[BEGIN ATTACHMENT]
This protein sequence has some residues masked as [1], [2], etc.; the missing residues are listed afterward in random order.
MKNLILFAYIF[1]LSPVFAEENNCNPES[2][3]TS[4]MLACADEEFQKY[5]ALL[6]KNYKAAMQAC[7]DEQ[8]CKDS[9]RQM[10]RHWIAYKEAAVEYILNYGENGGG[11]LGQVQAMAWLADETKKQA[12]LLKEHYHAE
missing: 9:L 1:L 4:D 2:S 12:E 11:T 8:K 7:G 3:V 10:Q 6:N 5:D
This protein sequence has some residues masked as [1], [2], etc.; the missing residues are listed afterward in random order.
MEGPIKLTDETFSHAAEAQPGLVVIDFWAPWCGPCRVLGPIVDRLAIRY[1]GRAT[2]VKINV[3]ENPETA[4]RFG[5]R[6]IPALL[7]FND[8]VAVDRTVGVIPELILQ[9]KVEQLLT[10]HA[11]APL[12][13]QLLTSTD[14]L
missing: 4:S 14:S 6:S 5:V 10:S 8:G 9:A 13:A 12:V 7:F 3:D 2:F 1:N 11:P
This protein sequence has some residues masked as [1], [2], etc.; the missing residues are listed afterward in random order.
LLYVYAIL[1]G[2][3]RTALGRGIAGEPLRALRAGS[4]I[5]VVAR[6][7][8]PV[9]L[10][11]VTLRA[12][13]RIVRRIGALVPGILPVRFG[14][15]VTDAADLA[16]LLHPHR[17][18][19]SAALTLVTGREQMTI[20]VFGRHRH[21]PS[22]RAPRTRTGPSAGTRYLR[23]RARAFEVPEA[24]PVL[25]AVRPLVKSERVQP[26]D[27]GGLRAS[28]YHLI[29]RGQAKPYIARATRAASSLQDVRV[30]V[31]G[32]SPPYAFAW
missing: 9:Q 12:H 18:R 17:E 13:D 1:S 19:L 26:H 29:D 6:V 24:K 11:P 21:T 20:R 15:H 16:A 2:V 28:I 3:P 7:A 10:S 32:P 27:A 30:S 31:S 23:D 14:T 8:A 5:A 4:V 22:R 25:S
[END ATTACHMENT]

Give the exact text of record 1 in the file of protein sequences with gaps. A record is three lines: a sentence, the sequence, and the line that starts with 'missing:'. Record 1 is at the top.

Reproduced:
This protein sequence has some residues masked as [1], [2], etc.; the missing residues are listed afterward in random order.
MKNLILFAYIF[1]LSPVFAEENNCNPES[2][3]TS[4]MLACADEEFQKY[5]ALL[6]KNYKAAMQAC[7]DEQ[8]CKDS[9]RQM[10]RHWIAYKEAAVEYILNYGENGGG[11]LGQVQAMAWLADETKKQA[12]LLKEHYHAE
missing: 9:L 1:L 4:D 2:S 12:E 11:T 8:K 7:G 3:V 10:Q 6:N 5:D